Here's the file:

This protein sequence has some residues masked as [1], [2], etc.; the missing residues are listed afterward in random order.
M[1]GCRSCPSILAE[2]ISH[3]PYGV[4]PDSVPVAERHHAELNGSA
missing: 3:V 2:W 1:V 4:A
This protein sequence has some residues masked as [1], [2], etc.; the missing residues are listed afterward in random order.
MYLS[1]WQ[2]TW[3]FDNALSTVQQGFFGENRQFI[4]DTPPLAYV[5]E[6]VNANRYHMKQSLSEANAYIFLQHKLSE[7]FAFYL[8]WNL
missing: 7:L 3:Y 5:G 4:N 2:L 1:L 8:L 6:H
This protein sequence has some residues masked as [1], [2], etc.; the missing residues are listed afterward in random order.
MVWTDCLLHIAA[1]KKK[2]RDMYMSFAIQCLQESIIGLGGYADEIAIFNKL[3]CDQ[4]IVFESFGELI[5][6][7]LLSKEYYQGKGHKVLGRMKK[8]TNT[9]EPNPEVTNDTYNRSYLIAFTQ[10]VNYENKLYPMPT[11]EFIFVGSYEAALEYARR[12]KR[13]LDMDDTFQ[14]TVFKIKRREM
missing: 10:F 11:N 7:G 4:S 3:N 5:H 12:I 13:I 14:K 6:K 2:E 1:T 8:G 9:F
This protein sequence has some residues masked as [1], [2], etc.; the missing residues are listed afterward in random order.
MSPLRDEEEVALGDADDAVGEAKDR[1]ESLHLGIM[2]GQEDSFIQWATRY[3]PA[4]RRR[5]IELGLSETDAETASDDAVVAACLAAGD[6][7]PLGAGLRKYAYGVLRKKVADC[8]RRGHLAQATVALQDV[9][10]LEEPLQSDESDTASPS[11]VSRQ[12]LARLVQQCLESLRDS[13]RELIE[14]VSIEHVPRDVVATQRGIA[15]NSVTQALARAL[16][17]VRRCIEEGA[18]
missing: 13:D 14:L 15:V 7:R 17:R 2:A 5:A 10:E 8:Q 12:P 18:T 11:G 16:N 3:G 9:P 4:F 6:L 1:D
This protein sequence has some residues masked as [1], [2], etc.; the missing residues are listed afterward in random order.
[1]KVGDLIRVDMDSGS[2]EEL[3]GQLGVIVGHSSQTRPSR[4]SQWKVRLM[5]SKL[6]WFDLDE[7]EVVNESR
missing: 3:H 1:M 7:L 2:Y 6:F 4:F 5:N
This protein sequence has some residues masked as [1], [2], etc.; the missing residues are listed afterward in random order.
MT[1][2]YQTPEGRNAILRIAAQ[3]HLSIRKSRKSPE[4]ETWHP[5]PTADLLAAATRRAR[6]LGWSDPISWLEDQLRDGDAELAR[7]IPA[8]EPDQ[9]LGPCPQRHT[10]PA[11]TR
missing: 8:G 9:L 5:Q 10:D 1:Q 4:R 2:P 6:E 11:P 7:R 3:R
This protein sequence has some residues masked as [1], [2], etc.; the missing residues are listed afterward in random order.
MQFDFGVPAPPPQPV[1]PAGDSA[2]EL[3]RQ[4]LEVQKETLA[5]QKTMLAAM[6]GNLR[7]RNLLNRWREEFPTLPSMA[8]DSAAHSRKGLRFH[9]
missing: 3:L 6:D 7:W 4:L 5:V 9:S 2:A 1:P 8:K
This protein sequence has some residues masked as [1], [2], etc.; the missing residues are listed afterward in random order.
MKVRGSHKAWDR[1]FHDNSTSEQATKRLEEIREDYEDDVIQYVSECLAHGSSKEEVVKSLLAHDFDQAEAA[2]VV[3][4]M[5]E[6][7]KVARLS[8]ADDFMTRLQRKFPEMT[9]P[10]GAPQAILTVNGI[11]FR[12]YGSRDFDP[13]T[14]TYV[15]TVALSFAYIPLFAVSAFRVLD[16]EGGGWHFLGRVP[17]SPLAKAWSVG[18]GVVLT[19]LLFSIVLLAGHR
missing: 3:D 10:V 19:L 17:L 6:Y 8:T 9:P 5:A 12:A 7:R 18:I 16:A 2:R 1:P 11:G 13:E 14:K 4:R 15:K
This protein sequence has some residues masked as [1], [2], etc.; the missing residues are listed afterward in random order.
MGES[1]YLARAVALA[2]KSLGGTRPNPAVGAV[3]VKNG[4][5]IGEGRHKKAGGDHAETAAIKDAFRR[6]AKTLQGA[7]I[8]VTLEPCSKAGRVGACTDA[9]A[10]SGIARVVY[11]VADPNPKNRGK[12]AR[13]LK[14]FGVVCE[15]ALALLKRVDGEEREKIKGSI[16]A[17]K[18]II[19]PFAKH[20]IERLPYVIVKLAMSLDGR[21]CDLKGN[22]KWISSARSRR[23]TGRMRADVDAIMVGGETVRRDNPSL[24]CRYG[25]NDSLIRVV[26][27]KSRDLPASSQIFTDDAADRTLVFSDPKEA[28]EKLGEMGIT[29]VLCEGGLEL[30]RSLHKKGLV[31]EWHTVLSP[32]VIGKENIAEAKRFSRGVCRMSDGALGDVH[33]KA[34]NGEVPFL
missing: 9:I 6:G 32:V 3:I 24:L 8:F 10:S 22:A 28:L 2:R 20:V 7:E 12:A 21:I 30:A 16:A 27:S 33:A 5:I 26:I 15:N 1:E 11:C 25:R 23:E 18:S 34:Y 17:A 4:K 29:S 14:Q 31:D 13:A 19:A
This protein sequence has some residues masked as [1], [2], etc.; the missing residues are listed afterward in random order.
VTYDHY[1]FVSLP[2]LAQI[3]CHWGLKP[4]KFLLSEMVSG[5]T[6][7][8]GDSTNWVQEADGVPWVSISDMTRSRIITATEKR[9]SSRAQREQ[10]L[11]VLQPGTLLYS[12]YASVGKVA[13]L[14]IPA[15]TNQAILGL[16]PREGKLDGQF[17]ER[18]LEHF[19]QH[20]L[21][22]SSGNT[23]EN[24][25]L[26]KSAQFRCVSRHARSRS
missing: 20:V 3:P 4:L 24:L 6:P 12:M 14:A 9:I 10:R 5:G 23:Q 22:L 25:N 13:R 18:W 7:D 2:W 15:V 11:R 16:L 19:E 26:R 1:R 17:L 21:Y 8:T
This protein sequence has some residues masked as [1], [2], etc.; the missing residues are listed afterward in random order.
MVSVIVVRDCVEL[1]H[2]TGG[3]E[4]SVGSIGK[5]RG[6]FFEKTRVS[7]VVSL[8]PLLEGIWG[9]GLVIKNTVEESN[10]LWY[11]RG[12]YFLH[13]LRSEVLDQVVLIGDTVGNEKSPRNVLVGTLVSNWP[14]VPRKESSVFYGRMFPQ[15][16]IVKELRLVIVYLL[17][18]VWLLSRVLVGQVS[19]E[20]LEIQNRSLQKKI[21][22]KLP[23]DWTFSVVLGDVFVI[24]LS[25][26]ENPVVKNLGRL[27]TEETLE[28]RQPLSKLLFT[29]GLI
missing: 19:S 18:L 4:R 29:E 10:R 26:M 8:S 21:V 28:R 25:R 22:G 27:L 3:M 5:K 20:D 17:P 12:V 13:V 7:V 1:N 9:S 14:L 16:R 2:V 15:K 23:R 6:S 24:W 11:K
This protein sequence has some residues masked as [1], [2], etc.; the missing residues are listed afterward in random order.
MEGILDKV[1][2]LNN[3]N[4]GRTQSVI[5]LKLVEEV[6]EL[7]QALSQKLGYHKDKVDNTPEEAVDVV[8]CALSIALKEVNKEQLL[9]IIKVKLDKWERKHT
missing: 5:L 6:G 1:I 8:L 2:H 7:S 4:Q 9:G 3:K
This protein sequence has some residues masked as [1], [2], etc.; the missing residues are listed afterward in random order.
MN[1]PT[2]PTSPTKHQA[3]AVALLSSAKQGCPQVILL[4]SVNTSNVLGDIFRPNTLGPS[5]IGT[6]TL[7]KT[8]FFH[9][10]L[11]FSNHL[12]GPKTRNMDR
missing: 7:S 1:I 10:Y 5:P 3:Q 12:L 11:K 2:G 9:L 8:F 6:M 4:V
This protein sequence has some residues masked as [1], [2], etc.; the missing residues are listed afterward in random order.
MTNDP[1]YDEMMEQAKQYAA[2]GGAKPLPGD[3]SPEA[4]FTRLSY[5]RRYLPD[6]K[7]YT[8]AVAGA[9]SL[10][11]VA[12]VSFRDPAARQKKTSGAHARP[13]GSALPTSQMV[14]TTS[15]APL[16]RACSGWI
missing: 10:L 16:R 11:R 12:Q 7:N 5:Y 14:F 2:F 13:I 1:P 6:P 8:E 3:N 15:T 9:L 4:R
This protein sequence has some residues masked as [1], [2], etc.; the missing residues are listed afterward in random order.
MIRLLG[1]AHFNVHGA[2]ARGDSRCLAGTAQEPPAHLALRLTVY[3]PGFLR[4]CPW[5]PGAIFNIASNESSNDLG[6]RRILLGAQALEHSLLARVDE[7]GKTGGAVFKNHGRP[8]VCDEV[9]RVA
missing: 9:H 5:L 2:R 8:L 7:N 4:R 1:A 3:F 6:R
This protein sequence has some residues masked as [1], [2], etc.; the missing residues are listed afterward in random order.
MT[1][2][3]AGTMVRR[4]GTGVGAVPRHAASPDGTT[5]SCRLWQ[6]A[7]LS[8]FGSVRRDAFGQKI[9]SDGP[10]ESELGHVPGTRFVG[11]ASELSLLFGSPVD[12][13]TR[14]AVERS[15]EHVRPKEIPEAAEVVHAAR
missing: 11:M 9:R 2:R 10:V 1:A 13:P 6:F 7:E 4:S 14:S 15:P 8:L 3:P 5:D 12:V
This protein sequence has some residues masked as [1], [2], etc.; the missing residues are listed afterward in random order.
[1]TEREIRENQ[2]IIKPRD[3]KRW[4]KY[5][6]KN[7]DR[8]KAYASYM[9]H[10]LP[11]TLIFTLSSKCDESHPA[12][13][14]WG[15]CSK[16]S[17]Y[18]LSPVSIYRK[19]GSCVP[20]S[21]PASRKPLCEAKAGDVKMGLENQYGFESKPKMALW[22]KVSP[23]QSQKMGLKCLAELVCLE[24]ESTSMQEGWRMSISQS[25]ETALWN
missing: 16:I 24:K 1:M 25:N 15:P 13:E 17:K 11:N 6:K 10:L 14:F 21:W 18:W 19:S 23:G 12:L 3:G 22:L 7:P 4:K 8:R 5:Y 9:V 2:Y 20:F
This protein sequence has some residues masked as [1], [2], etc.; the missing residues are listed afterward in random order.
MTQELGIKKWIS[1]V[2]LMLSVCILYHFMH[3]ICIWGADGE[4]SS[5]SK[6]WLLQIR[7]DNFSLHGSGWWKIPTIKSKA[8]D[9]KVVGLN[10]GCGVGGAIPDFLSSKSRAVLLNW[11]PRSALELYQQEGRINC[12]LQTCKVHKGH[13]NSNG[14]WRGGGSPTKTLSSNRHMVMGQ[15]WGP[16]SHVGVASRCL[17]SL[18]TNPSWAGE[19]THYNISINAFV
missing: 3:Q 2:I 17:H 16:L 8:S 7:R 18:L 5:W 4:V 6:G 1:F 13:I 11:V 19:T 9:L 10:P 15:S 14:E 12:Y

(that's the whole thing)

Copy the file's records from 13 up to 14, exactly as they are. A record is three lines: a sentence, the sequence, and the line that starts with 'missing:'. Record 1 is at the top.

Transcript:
This protein sequence has some residues masked as [1], [2], etc.; the missing residues are listed afterward in random order.
MN[1]PT[2]PTSPTKHQA[3]AVALLSSAKQGCPQVILL[4]SVNTSNVLGDIFRPNTLGPS[5]IGT[6]TL[7]KT[8]FFH[9][10]L[11]FSNHL[12]GPKTRNMDR
missing: 7:S 1:I 10:Y 5:P 3:Q 12:L 11:K 2:G 9:L 8:F 6:M 4:V
This protein sequence has some residues masked as [1], [2], etc.; the missing residues are listed afterward in random order.
MTNDP[1]YDEMMEQAKQYAA[2]GGAKPLPGD[3]SPEA[4]FTRLSY[5]RRYLPD[6]K[7]YT[8]AVAGA[9]SL[10][11]VA[12]VSFRDPAARQKKTSGAHARP[13]GSALPTSQMV[14]TTS[15]APL[16]RACSGWI
missing: 10:L 16:R 11:R 12:Q 7:N 5:Y 14:F 2:F 13:I 1:P 6:P 8:E 3:N 15:T 9:L 4:R